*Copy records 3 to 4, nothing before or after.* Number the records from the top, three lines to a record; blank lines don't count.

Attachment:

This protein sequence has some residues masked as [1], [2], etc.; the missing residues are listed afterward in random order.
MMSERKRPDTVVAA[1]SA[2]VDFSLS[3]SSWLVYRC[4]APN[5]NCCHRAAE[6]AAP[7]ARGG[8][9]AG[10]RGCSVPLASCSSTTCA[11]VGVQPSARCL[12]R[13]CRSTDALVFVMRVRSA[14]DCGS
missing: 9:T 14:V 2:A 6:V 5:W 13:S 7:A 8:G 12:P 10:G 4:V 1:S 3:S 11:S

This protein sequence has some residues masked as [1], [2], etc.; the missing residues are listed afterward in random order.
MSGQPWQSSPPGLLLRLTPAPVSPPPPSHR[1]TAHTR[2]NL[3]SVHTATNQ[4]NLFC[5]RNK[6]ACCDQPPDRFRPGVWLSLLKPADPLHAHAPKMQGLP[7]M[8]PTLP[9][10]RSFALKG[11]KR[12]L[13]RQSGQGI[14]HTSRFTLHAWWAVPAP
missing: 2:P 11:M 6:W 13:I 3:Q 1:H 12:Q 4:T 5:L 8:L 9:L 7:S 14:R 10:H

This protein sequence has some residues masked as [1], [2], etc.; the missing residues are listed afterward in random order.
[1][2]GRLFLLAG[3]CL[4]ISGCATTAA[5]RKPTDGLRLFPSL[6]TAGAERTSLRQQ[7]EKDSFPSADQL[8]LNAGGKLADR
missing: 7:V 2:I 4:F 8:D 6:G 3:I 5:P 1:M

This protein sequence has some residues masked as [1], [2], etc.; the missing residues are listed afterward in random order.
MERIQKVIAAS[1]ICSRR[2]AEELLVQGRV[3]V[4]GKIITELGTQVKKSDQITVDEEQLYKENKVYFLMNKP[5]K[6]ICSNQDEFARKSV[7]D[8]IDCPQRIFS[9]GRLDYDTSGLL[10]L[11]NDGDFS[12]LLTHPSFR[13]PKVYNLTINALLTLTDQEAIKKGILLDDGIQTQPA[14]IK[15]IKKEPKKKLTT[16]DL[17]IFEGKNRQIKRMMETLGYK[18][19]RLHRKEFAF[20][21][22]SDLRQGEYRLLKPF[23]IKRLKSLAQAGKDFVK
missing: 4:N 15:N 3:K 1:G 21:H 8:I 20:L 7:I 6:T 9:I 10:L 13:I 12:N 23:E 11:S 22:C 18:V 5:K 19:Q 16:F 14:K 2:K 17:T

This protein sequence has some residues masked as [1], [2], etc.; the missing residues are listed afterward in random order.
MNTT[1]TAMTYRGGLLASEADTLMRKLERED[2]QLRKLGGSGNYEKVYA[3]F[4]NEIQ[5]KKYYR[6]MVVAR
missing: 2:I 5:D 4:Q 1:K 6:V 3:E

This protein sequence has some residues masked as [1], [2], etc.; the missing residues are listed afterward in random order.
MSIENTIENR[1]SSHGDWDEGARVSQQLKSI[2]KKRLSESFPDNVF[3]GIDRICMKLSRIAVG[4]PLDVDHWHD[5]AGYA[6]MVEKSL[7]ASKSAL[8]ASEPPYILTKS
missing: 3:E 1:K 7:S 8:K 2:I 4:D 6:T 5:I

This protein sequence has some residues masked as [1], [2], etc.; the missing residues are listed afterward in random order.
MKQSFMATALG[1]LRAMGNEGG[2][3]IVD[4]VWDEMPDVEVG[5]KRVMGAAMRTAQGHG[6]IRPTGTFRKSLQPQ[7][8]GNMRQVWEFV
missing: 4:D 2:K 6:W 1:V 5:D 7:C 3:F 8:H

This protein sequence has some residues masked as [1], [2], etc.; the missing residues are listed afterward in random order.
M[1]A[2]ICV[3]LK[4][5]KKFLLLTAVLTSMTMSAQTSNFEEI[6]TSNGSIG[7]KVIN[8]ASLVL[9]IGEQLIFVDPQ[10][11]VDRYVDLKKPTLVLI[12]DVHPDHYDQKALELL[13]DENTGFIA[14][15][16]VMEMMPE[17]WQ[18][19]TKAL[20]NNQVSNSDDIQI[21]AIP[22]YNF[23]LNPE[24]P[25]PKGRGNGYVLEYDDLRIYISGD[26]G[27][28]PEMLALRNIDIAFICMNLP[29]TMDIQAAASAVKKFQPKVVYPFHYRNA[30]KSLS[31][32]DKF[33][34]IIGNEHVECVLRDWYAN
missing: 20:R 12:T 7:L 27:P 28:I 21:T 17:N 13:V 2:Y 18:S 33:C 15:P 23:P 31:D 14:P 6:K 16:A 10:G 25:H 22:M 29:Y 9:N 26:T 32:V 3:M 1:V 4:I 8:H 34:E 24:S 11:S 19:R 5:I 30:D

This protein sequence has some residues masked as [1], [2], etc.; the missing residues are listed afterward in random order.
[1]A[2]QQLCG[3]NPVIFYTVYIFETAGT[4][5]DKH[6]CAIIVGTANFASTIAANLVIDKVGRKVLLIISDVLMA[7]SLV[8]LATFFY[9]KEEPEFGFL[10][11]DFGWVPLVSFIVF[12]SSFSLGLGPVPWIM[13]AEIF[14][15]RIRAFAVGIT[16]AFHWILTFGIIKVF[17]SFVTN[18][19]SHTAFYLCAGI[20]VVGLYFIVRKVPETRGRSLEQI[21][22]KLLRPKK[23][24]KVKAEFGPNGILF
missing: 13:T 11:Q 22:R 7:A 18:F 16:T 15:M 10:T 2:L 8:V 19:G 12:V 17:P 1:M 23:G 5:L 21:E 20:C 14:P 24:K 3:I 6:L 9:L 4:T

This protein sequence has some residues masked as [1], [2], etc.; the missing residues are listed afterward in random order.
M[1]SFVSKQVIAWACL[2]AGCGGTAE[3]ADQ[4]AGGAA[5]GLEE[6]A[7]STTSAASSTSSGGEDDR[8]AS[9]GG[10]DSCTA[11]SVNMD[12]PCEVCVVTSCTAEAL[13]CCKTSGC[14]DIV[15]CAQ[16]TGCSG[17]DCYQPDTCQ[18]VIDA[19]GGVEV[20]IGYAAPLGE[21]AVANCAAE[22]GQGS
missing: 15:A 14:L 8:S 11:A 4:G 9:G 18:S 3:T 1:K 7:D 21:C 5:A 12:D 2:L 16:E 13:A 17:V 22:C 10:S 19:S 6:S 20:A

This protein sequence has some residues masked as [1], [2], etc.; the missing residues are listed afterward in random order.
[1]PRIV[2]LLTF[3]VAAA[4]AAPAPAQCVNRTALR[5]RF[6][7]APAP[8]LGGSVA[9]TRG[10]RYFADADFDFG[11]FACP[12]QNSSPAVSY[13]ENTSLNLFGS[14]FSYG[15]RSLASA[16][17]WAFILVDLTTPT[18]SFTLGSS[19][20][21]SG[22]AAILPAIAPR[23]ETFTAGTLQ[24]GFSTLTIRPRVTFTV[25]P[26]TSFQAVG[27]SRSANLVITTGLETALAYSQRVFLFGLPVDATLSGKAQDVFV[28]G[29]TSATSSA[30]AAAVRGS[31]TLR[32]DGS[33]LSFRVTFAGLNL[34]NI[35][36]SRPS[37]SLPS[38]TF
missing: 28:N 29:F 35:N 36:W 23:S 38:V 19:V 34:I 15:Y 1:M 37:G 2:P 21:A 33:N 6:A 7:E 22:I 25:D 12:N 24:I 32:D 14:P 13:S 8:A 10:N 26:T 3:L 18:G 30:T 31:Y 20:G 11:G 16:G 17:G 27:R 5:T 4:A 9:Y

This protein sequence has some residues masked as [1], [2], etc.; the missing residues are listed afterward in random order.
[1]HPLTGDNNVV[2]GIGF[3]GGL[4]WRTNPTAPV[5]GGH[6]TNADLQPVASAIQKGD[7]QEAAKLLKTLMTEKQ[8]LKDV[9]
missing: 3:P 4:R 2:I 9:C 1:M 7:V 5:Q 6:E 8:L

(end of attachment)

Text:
This protein sequence has some residues masked as [1], [2], etc.; the missing residues are listed afterward in random order.
[1][2]GRLFLLAG[3]CL[4]ISGCATTAA[5]RKPTDGLRLFPSL[6]TAGAERTSLRQQ[7]EKDSFPSADQL[8]LNAGGKLADR
missing: 7:V 2:I 4:F 8:D 6:G 3:I 5:P 1:M

This protein sequence has some residues masked as [1], [2], etc.; the missing residues are listed afterward in random order.
MERIQKVIAAS[1]ICSRR[2]AEELLVQGRV[3]V[4]GKIITELGTQVKKSDQITVDEEQLYKENKVYFLMNKP[5]K[6]ICSNQDEFARKSV[7]D[8]IDCPQRIFS[9]GRLDYDTSGLL[10]L[11]NDGDFS[12]LLTHPSFR[13]PKVYNLTINALLTLTDQEAIKKGILLDDGIQTQPA[14]IK[15]IKKEPKKKLTT[16]DL[17]IFEGKNRQIKRMMETLGYK[18][19]RLHRKEFAF[20][21][22]SDLRQGEYRLLKPF[23]IKRLKSLAQAGKDFVK
missing: 4:N 15:N 3:K 1:G 21:H 8:I 20:L 7:I 6:T 9:I 10:L 13:I 12:N 23:E 11:S 22:C 18:V 5:K 19:Q 16:F 14:K 2:K 17:T